Abdominal Wall Defect


Abdominal Wall Defect

Michael J. Franco & Ida K. Fox
A 55-year-old man with a history of exploratory laparotomy and ventral hernia repair with mesh now presents with recurrence.


  • Large midline abdominal wall hernia consisting of myofascial defect with overlying skin.

  • The rectus abdominis muscles have migrated laterally.

  • There is no evidence of visceral incarceration.



  • Etiology of defect: Congenital, previous surgery, trauma, resection.

  • Duration of defect, management thus far.

  • Nutritional status.

  • History of smoking.

  • Steroids or immunosuppressive medications.

Physical examination

  • Body mass index (BMI): weight (kg)/[height (m)]2.

  • Abdominal wall defect description

    • Location

      • Midline or lateral.

      • Upper, middle, or lower abdomen.

    • Tissue defect

      • Skin and subcutaneous tissue.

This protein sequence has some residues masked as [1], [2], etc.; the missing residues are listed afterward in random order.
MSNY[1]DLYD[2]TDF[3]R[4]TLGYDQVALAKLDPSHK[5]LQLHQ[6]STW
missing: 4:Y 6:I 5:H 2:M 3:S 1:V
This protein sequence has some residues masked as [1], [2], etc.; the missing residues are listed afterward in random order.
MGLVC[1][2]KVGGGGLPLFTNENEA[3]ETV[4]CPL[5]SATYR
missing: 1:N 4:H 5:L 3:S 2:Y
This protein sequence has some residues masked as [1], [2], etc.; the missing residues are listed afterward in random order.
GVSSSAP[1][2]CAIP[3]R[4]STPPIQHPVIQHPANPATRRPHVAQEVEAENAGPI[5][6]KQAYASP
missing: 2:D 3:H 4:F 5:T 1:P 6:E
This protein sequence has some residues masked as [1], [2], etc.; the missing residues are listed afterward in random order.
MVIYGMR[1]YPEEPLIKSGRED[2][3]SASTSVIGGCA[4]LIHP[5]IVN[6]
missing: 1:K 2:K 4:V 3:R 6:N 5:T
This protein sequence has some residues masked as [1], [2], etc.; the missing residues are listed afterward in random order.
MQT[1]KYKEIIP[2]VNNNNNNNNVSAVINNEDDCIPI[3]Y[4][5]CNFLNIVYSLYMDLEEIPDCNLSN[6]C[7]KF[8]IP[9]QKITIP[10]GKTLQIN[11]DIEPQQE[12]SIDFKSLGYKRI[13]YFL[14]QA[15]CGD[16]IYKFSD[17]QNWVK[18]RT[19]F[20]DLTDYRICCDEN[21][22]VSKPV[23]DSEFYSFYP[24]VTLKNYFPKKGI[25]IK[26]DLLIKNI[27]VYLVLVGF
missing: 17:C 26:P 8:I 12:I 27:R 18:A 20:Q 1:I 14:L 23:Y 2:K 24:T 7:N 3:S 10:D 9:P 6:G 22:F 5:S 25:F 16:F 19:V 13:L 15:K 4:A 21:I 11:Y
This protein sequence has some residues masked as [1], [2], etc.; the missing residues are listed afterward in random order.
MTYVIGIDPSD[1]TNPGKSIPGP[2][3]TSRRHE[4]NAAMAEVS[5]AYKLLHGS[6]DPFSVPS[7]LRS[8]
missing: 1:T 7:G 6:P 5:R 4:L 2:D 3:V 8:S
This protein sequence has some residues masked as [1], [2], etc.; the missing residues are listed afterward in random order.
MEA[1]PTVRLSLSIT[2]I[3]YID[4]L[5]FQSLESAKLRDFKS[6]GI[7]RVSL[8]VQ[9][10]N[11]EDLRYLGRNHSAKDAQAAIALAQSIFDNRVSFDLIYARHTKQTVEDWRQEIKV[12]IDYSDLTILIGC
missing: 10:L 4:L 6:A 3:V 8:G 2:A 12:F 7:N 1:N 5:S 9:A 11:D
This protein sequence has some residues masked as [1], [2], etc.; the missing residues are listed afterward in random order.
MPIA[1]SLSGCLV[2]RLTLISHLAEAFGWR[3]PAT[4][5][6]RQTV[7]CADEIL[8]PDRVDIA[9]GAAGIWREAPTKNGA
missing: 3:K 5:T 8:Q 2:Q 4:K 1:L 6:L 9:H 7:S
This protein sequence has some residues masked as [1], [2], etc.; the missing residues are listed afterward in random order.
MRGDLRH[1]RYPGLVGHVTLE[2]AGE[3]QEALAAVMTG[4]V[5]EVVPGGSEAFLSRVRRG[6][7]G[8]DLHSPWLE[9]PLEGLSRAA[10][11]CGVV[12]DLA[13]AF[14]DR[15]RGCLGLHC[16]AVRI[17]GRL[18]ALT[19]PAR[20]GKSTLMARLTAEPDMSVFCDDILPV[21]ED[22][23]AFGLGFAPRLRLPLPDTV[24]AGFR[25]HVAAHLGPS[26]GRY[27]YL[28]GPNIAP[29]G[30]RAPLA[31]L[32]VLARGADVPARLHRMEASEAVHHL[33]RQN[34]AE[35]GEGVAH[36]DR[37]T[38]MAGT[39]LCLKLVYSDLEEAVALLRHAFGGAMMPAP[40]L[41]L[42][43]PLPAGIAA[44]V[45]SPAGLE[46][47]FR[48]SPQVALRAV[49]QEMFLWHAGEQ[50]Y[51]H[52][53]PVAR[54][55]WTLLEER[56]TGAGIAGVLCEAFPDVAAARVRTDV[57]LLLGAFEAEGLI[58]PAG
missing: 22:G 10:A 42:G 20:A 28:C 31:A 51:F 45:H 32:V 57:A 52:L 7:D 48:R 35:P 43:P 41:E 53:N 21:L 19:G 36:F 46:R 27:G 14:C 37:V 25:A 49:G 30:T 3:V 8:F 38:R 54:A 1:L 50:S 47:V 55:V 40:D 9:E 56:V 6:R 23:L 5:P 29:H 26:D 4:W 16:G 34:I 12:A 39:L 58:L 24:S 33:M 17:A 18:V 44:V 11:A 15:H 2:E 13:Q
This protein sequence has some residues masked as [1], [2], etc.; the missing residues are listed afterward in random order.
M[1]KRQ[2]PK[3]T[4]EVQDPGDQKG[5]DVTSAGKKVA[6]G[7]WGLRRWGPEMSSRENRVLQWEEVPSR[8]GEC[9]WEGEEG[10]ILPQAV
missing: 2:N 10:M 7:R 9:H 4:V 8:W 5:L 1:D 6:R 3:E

• Myofascial.

      • Full thickness.

    • Size of defect.

    • Condition of surrounding tissues.

  • Preexisting incisions.

  • Pertinent comorbid conditions (diabetes, autoimmune diseases, coronary artery disease, etc).

Pertinent imaging or diagnostic studies

  • Computed tomography of the abdomen with contrast may be helpful to delineate the extent of the defect, the related anatomy, and other issues (e.g., bowel adhesions, abscesses).

  • Pulmonary function testing should be performed if there is preexisting respiratory compromise or suspicion for loss of domain from a large hernia.

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Jun 18, 2020 | Posted by in General Surgery | Comments Off on Abdominal Wall Defect

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